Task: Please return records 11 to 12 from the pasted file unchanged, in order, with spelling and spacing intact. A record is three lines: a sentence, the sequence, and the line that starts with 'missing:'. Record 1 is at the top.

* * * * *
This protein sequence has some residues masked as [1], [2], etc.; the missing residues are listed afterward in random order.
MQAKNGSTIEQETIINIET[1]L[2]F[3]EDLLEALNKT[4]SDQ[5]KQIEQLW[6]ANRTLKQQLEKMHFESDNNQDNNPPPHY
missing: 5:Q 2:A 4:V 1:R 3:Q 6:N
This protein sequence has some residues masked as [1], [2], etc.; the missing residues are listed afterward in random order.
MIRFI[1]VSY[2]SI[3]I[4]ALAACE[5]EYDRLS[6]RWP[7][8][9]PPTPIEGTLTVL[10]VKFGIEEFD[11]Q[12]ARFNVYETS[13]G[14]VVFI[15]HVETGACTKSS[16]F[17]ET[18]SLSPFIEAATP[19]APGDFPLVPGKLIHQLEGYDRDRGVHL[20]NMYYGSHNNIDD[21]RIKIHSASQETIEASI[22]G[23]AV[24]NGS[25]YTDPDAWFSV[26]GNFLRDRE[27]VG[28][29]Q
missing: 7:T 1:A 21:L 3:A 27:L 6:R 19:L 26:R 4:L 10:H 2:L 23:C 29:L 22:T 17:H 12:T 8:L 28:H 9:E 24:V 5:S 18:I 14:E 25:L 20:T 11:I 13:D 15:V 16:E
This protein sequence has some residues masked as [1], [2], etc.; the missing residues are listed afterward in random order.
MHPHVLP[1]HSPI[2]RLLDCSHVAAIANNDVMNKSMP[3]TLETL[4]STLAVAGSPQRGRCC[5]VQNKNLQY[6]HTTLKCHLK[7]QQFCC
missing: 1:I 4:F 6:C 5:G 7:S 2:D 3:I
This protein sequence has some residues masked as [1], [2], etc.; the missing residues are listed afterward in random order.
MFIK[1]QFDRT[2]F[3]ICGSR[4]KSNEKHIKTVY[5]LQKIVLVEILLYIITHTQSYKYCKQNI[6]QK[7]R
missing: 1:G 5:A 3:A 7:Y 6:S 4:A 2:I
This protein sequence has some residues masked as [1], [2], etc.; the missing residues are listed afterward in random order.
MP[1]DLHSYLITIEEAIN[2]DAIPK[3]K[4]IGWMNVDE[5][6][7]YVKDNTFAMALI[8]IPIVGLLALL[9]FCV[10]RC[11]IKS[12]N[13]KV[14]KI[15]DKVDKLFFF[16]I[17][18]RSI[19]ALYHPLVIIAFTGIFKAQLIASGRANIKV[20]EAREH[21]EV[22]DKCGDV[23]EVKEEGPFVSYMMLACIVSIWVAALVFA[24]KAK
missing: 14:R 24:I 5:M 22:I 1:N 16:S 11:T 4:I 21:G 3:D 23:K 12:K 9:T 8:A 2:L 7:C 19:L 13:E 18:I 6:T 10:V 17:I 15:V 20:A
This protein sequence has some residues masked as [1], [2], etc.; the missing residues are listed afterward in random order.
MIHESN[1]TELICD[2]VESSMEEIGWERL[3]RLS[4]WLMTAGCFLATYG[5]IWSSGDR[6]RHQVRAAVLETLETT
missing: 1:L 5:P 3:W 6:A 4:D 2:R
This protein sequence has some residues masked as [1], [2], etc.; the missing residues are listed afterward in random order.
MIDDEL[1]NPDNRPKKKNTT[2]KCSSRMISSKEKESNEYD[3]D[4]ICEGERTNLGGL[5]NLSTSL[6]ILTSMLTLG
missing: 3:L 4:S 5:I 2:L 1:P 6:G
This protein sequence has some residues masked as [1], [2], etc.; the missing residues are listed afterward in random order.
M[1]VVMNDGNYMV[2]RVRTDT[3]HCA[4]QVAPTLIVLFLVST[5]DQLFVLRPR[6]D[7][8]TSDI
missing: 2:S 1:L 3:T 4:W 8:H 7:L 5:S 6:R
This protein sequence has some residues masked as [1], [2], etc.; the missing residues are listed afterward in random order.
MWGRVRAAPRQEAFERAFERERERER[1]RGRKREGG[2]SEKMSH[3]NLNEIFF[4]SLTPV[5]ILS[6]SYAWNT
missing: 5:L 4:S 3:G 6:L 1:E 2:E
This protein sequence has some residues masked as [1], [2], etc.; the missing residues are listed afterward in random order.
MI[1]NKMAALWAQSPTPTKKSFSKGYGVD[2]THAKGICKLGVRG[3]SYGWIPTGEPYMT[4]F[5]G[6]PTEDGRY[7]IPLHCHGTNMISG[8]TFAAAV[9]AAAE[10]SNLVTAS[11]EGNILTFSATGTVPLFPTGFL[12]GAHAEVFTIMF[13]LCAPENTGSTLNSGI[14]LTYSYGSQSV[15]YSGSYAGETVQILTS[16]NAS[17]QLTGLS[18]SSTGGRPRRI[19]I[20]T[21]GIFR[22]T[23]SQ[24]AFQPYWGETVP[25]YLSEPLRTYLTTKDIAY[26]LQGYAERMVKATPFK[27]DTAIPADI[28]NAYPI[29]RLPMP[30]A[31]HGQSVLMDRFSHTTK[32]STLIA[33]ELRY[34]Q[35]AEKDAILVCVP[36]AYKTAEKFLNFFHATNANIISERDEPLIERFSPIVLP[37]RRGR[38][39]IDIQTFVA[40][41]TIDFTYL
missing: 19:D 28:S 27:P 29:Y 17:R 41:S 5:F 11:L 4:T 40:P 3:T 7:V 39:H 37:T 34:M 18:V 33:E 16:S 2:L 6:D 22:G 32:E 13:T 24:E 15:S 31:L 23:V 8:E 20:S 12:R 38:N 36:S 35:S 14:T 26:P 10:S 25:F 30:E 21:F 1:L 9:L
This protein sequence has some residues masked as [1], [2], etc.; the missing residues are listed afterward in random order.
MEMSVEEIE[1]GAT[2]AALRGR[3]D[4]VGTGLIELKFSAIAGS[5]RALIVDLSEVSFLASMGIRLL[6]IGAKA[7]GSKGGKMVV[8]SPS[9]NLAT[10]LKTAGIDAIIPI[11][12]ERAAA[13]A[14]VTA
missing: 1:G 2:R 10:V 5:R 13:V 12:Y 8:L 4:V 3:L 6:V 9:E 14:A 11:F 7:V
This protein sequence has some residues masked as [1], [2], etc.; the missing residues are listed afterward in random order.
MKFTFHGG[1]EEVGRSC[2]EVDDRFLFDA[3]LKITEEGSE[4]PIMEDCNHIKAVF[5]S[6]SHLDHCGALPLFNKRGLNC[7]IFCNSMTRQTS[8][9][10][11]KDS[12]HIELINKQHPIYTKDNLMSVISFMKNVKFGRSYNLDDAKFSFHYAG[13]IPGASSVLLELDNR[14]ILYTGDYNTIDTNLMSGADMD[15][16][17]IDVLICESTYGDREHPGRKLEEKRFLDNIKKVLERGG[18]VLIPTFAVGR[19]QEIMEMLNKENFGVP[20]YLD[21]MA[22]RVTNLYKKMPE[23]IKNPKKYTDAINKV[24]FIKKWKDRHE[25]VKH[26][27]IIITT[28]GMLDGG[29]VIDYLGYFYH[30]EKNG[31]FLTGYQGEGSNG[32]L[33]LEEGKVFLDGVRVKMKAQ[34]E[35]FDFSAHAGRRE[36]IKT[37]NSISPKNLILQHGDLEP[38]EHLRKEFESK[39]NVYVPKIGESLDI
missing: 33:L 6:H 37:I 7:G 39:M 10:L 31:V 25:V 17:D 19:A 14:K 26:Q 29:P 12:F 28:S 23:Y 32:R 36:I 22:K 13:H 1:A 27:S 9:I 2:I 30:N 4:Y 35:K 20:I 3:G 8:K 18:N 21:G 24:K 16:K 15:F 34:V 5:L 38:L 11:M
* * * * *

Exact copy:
This protein sequence has some residues masked as [1], [2], etc.; the missing residues are listed afterward in random order.
MEMSVEEIE[1]GAT[2]AALRGR[3]D[4]VGTGLIELKFSAIAGS[5]RALIVDLSEVSFLASMGIRLL[6]IGAKA[7]GSKGGKMVV[8]SPS[9]NLAT[10]LKTAGIDAIIPI[11][12]ERAAA[13]A[14]VTA
missing: 1:G 2:R 10:V 5:R 13:V 12:Y 8:L 4:V 3:L 6:V 9:E 14:A 11:F 7:V
This protein sequence has some residues masked as [1], [2], etc.; the missing residues are listed afterward in random order.
MKFTFHGG[1]EEVGRSC[2]EVDDRFLFDA[3]LKITEEGSE[4]PIMEDCNHIKAVF[5]S[6]SHLDHCGALPLFNKRGLNC[7]IFCNSMTRQTS[8][9][10][11]KDS[12]HIELINKQHPIYTKDNLMSVISFMKNVKFGRSYNLDDAKFSFHYAG[13]IPGASSVLLELDNR[14]ILYTGDYNTIDTNLMSGADMD[15][16][17]IDVLICESTYGDREHPGRKLEEKRFLDNIKKVLERGG[18]VLIPTFAVGR[19]QEIMEMLNKENFGVP[20]YLD[21]MA[22]RVTNLYKKMPE[23]IKNPKKYTDAINKV[24]FIKKWKDRHE[25]VKH[26][27]IIITT[28]GMLDGG[29]VIDYLGYFYH[30]EKNG[31]FLTGYQGEGSNG[32]L[33]LEEGKVFLDGVRVKMKAQ[34]E[35]FDFSAHAGRRE[36]IKT[37]NSISPKNLILQHGDLEP[38]EHLRKEFESK[39]NVYVPKIGESLDI
missing: 33:L 6:H 37:I 7:G 39:M 10:L 31:V 25:V 17:D 19:A 14:K 26:Q 29:P 12:F 28:S 23:Y 32:R 36:I 22:K 13:H 1:A 27:S 9:I 2:I 30:N 4:Y 35:K 20:I 3:G 8:K 18:N 21:G 24:K 16:K 15:F 34:V 5:L 38:L 11:M